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CONTACT: DAVE PEDERSEN
5139 Westlawn
Iowa City IA 52242
(319) 335-8032; fax (319) 384-4638
e-mail: david-pedersen@uiowa.edu

Release: May 8, 2002

NOTE TO EDITORS: May 5-11 is National Drinking Water Week. To contact Michael Wichman, call (319) 335-4479. To contact Peter Weyer, call (319) 335-4014. For additional sources, contact David Pedersen at (319) 335-8032.

UI researchers to lead statewide study of drinking water quality

University of Iowa researchers, along with county, state and federal agencies, will begin a statewide study of drinking water quality in Iowa communities without public water supply systems.

The study includes approximately 60 Iowa communities that use private wells as their sole drinking water source. Researchers will monitor the wells to assess exposure to water contaminants that may increase the risk for adverse health effects, assess the probability for well contamination and increase community awareness statewide about water contaminants through a public communications campaign.

Communities that only use private wells for their drinking water are not required to monitor for contaminants specified by the Safe Drinking Water Act for communities with municipal or other public water systems.

"We believe that there is a definite need to assess the well water quality in communities that utilize only private wells and are not protected by the Safe Drinking Water Act," said Michael Wichman, Ph.D., water quality program manager for the UI Hygienic Laboratory and one of the study's researchers.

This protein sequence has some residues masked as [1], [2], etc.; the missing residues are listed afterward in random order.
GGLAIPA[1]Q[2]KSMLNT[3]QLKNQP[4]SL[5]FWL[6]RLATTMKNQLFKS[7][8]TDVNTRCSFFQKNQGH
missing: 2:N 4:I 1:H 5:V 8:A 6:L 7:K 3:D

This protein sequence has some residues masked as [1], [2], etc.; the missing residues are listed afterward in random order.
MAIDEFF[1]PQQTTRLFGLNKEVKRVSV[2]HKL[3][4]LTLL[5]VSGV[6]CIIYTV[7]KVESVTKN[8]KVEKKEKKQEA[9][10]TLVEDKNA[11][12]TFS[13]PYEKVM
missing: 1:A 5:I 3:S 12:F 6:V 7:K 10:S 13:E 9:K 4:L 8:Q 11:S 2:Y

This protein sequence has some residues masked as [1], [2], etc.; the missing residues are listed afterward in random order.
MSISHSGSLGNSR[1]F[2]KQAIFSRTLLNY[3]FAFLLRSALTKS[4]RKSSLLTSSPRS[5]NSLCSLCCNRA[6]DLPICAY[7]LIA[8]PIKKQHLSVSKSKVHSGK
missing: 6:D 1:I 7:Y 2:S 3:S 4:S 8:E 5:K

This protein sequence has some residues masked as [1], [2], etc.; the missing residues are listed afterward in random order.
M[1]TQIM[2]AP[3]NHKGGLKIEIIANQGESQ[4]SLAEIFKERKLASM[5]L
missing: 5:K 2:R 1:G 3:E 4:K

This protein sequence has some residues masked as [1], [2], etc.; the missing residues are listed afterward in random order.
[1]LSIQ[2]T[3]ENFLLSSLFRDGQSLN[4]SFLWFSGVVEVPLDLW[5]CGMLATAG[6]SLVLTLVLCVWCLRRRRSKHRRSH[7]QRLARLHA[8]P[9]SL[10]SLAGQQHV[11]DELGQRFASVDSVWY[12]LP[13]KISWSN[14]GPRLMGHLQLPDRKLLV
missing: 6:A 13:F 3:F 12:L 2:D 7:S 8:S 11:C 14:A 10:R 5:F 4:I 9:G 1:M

Residents of communities that use private wells rather than central public water supplies may be at risk of consuming contaminated drinking water through the surface or sub-surface contamination of wells. Some of these wells may contain trace amounts of petroleum products, agricultural chemicals and other contaminants.

"Data on drinking water quality in Iowa communities that only use private wells is limited," said Peter Weyer, Ph.D., associate director of the UI Center for Health Effects of Environmental Contamination (CHEEC) and another of the study's researchers.

The study will have two components. Researchers will sample 134 private wells in 16 incorporated Iowa communities that have been identified as having a number of possible nearby sources of contamination. Water samples will also be collected from 120 private well locations randomly chosen from approximately 60 incorporated communities around the state. The research team will analyze water samples for bacteria, nitrate and other inorganic compounds, metals, herbicides and insecticides, and other synthetic organic compounds. Both study components will include periodic sampling of wells; local county environmental health departments will collect the water samples and gather information about the how the wells were constructed.

The research team will gather and review available computerized data on the location and number of nearby contaminant sources and factors that may impact well water quality in these communities. Efforts to raise public awareness about potential health risks related to groundwater issues include a project Web site, progress reports and educational materials, and regional meetings to inform the public about study results.

The results may be used to determine the general vulnerability of private wells across Iowa and help identify problematic regions and need for additional studies.

The 15-month, $250,000 multi-agency study is being conducted by the UI Hygienic Laboratory, CHEEC, the UI Environmental Health Sciences Research Center, Iowa Ambient Water Monitoring Program, IDNR Water Supply Section and the U.S. Geological Survey.